The discrete time PAPR of an OFDM signal of

    (2) can be defined as follows:


    PAPR(x)= { ²} ..(3)

    Where E{} is the expectation of a sequence of symbols. In communication applications the objective is to decrease the complementary cumulative distribution of the PAPR exceeding a threshold, PAPRt defined as follows:

    = (PAPR > ). (4)

    The PAPR reduction method presented in this paper always tries to return a codeword that has a PAPR less than PAPRt. For this we will use (4) as a measure of performance of the method.


    We now present the algorithm for constructing a low PAPR codeword. The algorithm is described for primitive, narrow sense [7, p. 203] BCH codes but can easily be extended to

    all cyclic codes. We first begin with some definitions. Let C1 be a primitive, narrow sense BCH code with parameters [n, 1 , 1] over the finite field GF(2 ).

    Where, t is a preset threshold. i.e., S is the set of code words in C2 but not in C1 and having the required PAPR characteristics. We then create the matrix:

    s = (. ),.(6)


    such that. the of rows S are pair wise independent.

    Acquiring the matrix S in practice can be done by finding only one codeword in C2 that fulfills the requirements in (5) using, for example, computer search, and then, generating the matrix S by augmenting all independent cyclic shifts of this vector. That is to say, the i:th row, s, is the same codeword after cyclically shifting it i times. The risk is that the size of the acquired matrix might be smaller than that acquired by using (6). The rows in S can be viewed as a way to partition the larger code C2 into different partitions each of which is a translated version of the smaller code C1. More about the properties of S will be given below in 3.2.

    Fig 1: Block diagram of PAPR in OFDM

    1. Encoding

      We now explain the encoding algorithm. The optimal Method for performing this PAPR reduction in OFDM is shown in Figure 1. In the optimal case, the algorithm adds the original codeword c to all the rows of the matrix to obtain all the possible translations and then chooses the one with lowest PAPR. However, this method is very time consuming

      and requires many calculations. However, if we are only interested to keepthe PAPR of the OFDM signal below a certain threshold t, the complexity can be reduced considerably by using an iterative method

      We will know that c' is a codeword in C1. If, on the other hand:

      , , 0,





      Here, the iterative method proceeds as follows: Generate the signal 20 and check its PAPR against the threshold t. If PAPR(0 ) > t, then, generate the signal 1 and check its PAPR against the threshold t. The steps above are repeated until the obtained OFDM signal xi satisfies the PAPR condition or when all the signals ,i { 1 , .. . , 1 } were generated. In the latter case the algorithm returns the OFDM signal with lowest PAPR even though it does not satisfy the PAPR threshold.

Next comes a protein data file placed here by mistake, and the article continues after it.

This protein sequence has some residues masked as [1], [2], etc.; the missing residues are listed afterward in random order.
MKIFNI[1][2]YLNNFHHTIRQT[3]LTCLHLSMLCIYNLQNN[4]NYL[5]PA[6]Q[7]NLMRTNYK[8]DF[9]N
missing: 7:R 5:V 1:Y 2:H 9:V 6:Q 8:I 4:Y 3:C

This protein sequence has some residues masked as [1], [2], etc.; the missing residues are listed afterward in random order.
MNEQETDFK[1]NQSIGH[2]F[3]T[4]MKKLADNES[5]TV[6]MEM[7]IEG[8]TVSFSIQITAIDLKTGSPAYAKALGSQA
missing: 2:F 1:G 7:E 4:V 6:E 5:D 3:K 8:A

It is clear that if we let t = 0, then, the number of iterations becomes l+ 1 and the iterative method

      then they can be used as a pointer to which row in the matrix S was added to the original codeword c. The decoding will commence as follows: Apply FFT on the received symbol y to obtain Y and remap the symbols of Y to obtain the n-long vector w over GF (2 ). Obtain the (MST) for the vector w. If the number of consecutive zeros is less than d2 – 1, then, decode the vector using a Bounded Minimum Distance (BMD) decoder, e.g., a Berlekamp-Massey decoder [8], otherwise leave it as it is. Apply the (MST) on the result again and use

      , , to point out which

      becomes equivalent to Figure 1




    2. Detection and decoding

      The detection process relies on the fact that the codeword c' obtained by adding the original codeword c to one of the rows in the matrix S, is always a codeword in the larger code C2. This is due

      row in S was used. Subtract it from the decoded codeword to obtain the estimated codeword C¯.

      It can easily be shown that by choosing the rows in such a way to translate the code C1 to different partitions in 2, we will be certain that

      , , will point to the

      to the fact that all the rows in S are codewords in C2




      and that 1 2. It is, however, important that the rows of S translate the smaller code C1 to different Partitions of of the larger code C2. It is possible to show that for BCH codes the code C1 partitions Ca to(2) (21) where 2 , as explained above, is the size of the alphabet of the BCH code. We use one of the properties of BCH codes regarding the Mattson-

      Solomon transform [7, pp. 239-2481 ]of a codeword. The Mattson-Solomon Transform is also known as the Discrete Fourier Transform, we will refer to it, however, as the Mattson-Solomon Transform to avoid confusing this part of the detection with the Fourier Transform used in demodulation of the OFDM symbol to obtain the sent message.